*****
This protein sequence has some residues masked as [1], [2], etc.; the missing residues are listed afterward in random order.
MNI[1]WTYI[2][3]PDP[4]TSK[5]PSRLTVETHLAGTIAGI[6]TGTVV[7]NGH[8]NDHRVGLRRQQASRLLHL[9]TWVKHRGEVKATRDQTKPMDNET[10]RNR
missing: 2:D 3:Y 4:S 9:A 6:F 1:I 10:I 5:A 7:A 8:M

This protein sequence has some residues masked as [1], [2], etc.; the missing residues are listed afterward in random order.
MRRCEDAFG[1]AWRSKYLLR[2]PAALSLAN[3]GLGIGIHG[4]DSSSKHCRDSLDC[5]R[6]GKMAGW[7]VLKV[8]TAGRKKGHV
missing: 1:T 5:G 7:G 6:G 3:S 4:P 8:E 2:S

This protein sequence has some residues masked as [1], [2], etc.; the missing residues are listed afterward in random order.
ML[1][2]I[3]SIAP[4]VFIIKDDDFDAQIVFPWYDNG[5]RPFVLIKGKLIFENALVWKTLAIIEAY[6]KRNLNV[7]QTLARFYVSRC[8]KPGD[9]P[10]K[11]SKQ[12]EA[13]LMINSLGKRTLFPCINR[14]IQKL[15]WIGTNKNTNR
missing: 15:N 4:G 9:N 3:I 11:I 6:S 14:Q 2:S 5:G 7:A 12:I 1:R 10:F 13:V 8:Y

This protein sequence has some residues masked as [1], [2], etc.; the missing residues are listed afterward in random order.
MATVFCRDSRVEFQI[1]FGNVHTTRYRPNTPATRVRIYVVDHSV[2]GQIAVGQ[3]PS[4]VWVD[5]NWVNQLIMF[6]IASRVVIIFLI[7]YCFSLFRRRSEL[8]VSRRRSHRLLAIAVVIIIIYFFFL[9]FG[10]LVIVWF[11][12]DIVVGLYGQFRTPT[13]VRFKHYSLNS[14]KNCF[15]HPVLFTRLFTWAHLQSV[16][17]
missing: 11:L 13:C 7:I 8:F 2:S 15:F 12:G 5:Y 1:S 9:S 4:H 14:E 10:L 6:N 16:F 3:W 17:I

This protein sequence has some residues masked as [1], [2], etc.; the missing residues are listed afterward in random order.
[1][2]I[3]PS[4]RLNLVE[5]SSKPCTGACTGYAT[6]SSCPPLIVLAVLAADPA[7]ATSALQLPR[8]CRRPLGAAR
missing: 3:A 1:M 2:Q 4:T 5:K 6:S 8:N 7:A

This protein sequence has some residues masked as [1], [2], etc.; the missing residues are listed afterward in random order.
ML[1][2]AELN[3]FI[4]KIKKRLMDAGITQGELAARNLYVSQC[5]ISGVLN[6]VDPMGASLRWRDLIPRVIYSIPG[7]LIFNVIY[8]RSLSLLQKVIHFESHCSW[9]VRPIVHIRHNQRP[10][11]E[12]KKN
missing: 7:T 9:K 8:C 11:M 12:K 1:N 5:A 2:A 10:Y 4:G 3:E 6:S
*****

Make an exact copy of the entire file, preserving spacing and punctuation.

This protein sequence has some residues masked as [1], [2], etc.; the missing residues are listed afterward in random order.
MNI[1]WTYI[2][3]PDP[4]TSK[5]PSRLTVETHLAGTIAGI[6]TGTVV[7]NGH[8]NDHRVGLRRQQASRLLHL[9]TWVKHRGEVKATRDQTKPMDNET[10]RNR
missing: 2:D 3:Y 4:S 9:A 6:F 1:I 10:I 5:A 7:A 8:M

This protein sequence has some residues masked as [1], [2], etc.; the missing residues are listed afterward in random order.
MRRCEDAFG[1]AWRSKYLLR[2]PAALSLAN[3]GLGIGIHG[4]DSSSKHCRDSLDC[5]R[6]GKMAGW[7]VLKV[8]TAGRKKGHV
missing: 1:T 5:G 7:G 6:G 3:S 4:P 8:E 2:S

This protein sequence has some residues masked as [1], [2], etc.; the missing residues are listed afterward in random order.
ML[1][2]I[3]SIAP[4]VFIIKDDDFDAQIVFPWYDNG[5]RPFVLIKGKLIFENALVWKTLAIIEAY[6]KRNLNV[7]QTLARFYVSRC[8]KPGD[9]P[10]K[11]SKQ[12]EA[13]LMINSLGKRTLFPCINR[14]IQKL[15]WIGTNKNTNR
missing: 15:N 4:G 9:N 3:I 11:I 6:S 14:Q 2:S 5:G 7:A 12:I 1:R 10:F 13:V 8:Y

This protein sequence has some residues masked as [1], [2], etc.; the missing residues are listed afterward in random order.
MATVFCRDSRVEFQI[1]FGNVHTTRYRPNTPATRVRIYVVDHSV[2]GQIAVGQ[3]PS[4]VWVD[5]NWVNQLIMF[6]IASRVVIIFLI[7]YCFSLFRRRSEL[8]VSRRRSHRLLAIAVVIIIIYFFFL[9]FG[10]LVIVWF[11][12]DIVVGLYGQFRTPT[13]VRFKHYSLNS[14]KNCF[15]HPVLFTRLFTWAHLQSV[16][17]
missing: 11:L 13:C 7:I 8:F 2:S 15:F 12:G 5:Y 1:S 9:S 4:H 14:E 10:L 6:N 16:F 3:W 17:I

This protein sequence has some residues masked as [1], [2], etc.; the missing residues are listed afterward in random order.
[1][2]I[3]PS[4]RLNLVE[5]SSKPCTGACTGYAT[6]SSCPPLIVLAVLAADPA[7]ATSALQLPR[8]CRRPLGAAR
missing: 3:A 1:M 2:Q 4:T 5:K 6:S 8:N 7:A

This protein sequence has some residues masked as [1], [2], etc.; the missing residues are listed afterward in random order.
ML[1][2]AELN[3]FI[4]KIKKRLMDAGITQGELAARNLYVSQC[5]ISGVLN[6]VDPMGASLRWRDLIPRVIYSIPG[7]LIFNVIY[8]RSLSLLQKVIHFESHCSW[9]VRPIVHIRHNQRP[10][11]E[12]KKN
missing: 7:T 9:K 8:C 11:M 12:K 1:N 5:A 2:A 10:Y 4:G 3:E 6:S